The first socio- demographic to be examined is Gender. This is the only socio- demographic that has not witnessed any significant change since the 1980s. It has been observed that there is a clear strong bias towards men, making them overrepresented in the electorate. This is highlighted through the significant amount of literature and surveys that apart from some exceptions illustrate the male trend has continued over the last 35 years. For instance, Betz (1994) has argued the bias has “persisted regardless of party’s ideology or whether or not it had established itself in the party system” (Betz, 1994; 142-143). Looking at results from the 1984 elections in France, 13 per cent were ...
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...ge in Radical Right-wing Populist Party Support’, Comparative European Politics, 3(1): 76-101.
• Givens, Terri E. (2004), ‘The Radical Right Gender Gap’, Comparative Political Studies, 37(1): 30-54
• Goodwin, Matthew J., Robert Ford, Bobby Duffy and Rea Robey (2010), ‘Who votes Extreme Right in Twenty-First Century Britain? The Social Bases of Support for the National Front and the British National Party, in Roger Eatwell and Matthew J. Goodwin (eds), The ‘New’ Extremism in Twenty-First Century Britain, pp. 191-210, Abingdon: Routledge.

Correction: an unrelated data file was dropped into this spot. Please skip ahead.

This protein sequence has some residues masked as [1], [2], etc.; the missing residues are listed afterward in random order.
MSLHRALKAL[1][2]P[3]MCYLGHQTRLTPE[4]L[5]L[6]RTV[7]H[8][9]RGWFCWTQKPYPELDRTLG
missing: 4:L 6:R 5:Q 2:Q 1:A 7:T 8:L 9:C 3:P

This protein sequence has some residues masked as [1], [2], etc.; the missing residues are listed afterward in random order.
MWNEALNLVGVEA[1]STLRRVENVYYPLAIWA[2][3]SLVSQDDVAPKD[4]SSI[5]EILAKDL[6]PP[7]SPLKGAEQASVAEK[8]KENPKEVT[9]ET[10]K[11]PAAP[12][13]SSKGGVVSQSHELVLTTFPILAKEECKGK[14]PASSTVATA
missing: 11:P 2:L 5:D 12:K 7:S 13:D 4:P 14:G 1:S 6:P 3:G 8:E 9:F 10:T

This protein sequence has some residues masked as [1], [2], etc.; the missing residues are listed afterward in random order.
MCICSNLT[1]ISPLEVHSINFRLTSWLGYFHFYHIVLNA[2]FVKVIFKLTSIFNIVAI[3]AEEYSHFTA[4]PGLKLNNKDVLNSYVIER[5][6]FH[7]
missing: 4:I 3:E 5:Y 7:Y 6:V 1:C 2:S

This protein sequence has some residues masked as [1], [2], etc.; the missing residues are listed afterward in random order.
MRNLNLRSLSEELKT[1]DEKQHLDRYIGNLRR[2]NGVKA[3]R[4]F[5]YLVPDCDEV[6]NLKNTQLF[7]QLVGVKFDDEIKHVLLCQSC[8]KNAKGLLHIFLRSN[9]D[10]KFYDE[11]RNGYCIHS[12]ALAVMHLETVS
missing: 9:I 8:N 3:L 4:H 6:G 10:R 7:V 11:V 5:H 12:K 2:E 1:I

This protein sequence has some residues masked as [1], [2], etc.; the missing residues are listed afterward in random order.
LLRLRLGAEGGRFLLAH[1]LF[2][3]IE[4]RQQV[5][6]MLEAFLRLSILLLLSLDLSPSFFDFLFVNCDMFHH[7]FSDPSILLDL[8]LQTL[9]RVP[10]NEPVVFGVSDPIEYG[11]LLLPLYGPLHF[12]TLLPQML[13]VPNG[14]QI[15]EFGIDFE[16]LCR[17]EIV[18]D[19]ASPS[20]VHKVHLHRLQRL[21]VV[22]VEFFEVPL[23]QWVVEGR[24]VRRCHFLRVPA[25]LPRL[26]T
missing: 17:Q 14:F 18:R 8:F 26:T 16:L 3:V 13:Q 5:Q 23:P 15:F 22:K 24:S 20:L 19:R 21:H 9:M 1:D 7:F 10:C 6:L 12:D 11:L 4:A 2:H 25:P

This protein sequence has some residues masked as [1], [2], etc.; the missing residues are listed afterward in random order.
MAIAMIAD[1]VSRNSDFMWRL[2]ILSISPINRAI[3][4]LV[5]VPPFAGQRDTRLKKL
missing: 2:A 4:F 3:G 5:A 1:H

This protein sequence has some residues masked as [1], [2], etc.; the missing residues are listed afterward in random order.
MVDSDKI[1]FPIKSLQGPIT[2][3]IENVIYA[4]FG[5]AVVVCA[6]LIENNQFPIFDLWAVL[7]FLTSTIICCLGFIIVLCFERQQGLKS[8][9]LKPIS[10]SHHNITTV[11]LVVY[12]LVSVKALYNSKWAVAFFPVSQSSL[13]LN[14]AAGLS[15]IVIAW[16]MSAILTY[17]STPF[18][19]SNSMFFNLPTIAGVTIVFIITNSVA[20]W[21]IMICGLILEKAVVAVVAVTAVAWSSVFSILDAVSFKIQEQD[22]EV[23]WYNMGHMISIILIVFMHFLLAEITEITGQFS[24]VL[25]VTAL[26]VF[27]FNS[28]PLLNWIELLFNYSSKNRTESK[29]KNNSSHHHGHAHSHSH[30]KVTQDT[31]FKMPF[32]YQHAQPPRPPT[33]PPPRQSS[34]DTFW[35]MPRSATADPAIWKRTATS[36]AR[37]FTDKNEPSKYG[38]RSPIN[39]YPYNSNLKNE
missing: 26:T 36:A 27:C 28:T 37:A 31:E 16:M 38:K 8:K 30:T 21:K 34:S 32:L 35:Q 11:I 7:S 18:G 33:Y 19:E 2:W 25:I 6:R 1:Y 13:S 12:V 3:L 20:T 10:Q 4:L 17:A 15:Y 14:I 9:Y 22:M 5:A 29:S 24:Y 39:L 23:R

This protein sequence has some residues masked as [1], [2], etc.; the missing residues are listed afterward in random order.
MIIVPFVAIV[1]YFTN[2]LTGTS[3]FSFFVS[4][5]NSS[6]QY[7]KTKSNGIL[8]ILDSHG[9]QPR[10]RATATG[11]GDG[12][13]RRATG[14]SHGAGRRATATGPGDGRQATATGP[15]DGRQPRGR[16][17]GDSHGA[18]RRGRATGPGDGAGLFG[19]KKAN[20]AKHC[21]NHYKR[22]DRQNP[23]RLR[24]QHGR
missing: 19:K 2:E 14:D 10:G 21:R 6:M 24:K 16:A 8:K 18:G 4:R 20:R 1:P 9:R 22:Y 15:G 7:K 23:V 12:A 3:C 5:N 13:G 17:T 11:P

• Hainsworth, Paul (2008), The Extreme Right in Western Europe, Abingdon: Routledge ( page numbers)
• Mudde, Cas (2007), Populist Radical Right Parties in Europe, Cambridge: Cambridge University Press, pp. 111-117
• Norris, Pippa (2005), Radical Right: Voters and Parties in the Electoral Market, Cambridge, Cambridge University Press.
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